Sam Billings

Chetan Narula speaks to Sam Billings about his pro­gres­sion at the IPL and Eng­land as­pi­ra­tions for the sum­mer

The Cricket Paper - - NEWS -

Chetan Narula catches up with the Kent man at the IPL

Pages 18-19

Since the 2015 ODI World Cup, English cricket has un­der­gone a near revo­lu­tion in the lim­ited-overs arena. Under Eoin Mor­gan, the ODI side has been par­tic­u­larly, and con­sis­tently, im­pres­sive. Mean­while, their great­est ac­com­plish­ment came in the T20 arena when they reached the fi­nal of the 2016 World T20 in In­dia, much to ev­ery­one’s sur­prise.

Apart from Mor­gan, a few other names have stood out in these past two years – Ja­son Roy, Joe Root, Jos But­tler and Ben Stokes – form­ing an ag­gres­sive nu­cleus that should spur Eng­land to chal­lenge for the Cham­pi­ons Tro­phy this June. An­other name that was part of this bunch that came to­gether after the em­bar­rass­ment in Aus­tralia and New Zealand, is Sam Billings, al­beit he hasn’t been able to firm up an ODI/T20I slot just yet.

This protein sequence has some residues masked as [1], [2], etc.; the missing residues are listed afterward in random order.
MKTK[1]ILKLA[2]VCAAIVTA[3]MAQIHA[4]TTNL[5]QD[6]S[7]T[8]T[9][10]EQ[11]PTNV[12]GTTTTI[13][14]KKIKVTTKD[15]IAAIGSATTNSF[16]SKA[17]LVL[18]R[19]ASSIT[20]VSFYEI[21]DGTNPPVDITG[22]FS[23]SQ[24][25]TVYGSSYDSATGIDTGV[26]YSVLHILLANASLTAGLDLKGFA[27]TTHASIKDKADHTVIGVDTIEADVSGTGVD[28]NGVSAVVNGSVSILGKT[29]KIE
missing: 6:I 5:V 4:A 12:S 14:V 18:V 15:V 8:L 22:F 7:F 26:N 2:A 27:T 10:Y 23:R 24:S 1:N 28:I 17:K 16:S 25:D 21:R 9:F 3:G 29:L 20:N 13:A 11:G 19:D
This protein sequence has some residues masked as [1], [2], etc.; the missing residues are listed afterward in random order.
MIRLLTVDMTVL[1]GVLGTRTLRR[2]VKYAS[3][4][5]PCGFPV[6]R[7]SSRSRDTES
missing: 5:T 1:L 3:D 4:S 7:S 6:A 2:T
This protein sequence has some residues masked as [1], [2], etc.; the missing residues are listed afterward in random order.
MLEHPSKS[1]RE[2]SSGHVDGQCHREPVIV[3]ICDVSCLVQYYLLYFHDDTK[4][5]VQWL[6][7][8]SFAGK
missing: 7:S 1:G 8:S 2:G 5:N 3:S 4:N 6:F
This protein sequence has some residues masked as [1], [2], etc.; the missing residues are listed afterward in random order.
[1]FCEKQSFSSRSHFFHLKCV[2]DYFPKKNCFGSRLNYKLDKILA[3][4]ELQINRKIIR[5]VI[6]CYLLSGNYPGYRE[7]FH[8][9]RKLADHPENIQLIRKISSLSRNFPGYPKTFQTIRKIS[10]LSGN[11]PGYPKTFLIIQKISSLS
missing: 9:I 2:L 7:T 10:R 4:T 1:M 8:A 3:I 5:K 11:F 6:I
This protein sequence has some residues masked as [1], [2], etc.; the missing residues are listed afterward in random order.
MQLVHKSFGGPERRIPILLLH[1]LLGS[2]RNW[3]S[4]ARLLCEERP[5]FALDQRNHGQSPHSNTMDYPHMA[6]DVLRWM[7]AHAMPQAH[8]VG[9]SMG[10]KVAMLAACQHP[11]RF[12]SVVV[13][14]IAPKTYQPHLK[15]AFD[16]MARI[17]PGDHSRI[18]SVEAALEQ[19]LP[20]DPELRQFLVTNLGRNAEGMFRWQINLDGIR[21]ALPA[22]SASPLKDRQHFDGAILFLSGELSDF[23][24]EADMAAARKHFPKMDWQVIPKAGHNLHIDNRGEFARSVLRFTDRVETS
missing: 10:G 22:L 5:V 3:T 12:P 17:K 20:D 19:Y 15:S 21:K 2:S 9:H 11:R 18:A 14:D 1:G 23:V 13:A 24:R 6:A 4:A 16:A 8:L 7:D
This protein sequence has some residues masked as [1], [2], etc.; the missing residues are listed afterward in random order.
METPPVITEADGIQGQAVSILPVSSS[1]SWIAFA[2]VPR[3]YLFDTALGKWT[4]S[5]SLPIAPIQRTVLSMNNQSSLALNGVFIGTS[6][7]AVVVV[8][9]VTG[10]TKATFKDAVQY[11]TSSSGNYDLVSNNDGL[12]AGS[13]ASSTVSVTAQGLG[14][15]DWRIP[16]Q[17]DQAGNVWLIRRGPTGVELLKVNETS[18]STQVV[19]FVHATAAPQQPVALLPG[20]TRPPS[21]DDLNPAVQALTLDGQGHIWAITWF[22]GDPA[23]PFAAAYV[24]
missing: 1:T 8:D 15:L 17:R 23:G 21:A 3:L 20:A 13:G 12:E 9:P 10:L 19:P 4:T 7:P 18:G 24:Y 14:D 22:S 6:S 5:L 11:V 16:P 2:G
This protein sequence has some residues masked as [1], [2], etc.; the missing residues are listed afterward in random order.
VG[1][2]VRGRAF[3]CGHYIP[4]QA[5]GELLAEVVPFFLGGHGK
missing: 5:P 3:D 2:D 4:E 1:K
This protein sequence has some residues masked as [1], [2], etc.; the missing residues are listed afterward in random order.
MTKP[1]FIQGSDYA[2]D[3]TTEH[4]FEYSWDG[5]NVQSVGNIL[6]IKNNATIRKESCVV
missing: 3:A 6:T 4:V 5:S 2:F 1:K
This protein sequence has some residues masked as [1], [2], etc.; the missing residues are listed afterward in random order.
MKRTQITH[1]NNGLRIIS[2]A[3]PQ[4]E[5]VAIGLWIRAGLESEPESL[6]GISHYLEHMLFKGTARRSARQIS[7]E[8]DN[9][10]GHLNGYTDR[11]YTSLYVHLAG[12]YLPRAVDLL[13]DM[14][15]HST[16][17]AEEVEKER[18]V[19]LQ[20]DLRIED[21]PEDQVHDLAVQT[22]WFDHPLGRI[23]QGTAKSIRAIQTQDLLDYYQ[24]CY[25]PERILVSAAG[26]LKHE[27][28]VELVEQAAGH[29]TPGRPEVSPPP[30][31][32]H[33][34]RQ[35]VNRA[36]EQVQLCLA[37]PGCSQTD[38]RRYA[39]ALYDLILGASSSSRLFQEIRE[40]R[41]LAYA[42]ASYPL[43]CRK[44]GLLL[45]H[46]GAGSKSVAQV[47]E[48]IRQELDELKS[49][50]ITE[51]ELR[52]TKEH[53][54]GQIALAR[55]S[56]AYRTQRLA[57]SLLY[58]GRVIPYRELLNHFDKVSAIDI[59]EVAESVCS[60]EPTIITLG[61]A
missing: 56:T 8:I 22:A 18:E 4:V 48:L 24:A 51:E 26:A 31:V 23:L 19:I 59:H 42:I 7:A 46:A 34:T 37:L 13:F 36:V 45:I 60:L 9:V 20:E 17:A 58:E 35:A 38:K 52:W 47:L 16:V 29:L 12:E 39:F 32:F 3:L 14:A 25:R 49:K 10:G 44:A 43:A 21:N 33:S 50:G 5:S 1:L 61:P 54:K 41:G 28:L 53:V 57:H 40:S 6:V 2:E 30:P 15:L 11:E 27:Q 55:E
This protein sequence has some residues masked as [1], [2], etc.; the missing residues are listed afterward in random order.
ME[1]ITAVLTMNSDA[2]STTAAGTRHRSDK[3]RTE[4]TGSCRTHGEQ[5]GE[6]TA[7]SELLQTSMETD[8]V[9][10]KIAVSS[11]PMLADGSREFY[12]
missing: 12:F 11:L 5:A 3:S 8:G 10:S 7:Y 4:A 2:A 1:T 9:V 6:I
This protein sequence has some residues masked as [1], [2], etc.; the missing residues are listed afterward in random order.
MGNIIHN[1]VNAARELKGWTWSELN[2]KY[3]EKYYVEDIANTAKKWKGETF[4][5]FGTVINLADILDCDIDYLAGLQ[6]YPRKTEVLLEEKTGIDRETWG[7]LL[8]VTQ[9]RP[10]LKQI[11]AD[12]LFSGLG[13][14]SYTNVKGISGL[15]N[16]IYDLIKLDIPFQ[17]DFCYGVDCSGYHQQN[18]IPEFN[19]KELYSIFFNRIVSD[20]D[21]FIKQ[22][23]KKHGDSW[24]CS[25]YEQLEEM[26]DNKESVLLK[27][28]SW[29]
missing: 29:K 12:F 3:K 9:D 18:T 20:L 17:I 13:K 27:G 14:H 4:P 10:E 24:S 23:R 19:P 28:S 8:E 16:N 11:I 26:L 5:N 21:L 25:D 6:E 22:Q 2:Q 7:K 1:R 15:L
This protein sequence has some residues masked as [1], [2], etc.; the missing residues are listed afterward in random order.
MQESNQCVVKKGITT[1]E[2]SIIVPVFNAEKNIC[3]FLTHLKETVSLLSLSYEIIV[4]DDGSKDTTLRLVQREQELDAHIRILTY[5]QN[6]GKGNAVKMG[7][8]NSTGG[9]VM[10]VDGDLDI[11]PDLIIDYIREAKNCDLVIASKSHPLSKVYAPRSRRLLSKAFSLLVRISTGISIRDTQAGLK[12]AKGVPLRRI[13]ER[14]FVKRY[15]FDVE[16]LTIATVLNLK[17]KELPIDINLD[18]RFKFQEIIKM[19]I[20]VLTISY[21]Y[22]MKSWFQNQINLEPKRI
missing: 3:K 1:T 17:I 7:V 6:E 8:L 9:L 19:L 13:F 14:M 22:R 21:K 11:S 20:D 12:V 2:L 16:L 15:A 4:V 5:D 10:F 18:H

“It is phe­nom­e­nal how well we have done as a side over the last two years. While other play­ers have been fan­tas­tic, per­son­ally for me it has been a bit frus­trat­ing be­cause I haven’t nec­es­sar­ily had the long run of games to make a case. Since my de­but (in 2015), the two games in West Indies (at An­tigua) was the long­est run, and then I didn’t play the last match there again. It is frus­trat­ing, but I also un­der­stand why.

“The other guys are sim­ply do­ing so well and I will just have to force my way in,” said Billings, who is here play­ing in the 2017 In­dian Premier League for the Delhi Dare­dev­ils.

So far, Billings has fea­tured in five of Delhi’s six games. In the ab­sence of the in­jured Quin­ton de Kock, he has been en­trusted with the re­spon­si­bil­ity of open­ing the in­nings, and has re­turned 138 runs in those five matches, in­clud­ing a half-cen­tury against Kings XI Pun­jab. Given the Dare­dev­ils’ plum­met­ing form, there is rea­son to as­sume that Billings will make a come­back to the play­ing XI sooner rather than later.

“My List-A record is as good as any­one’s,” says Billings.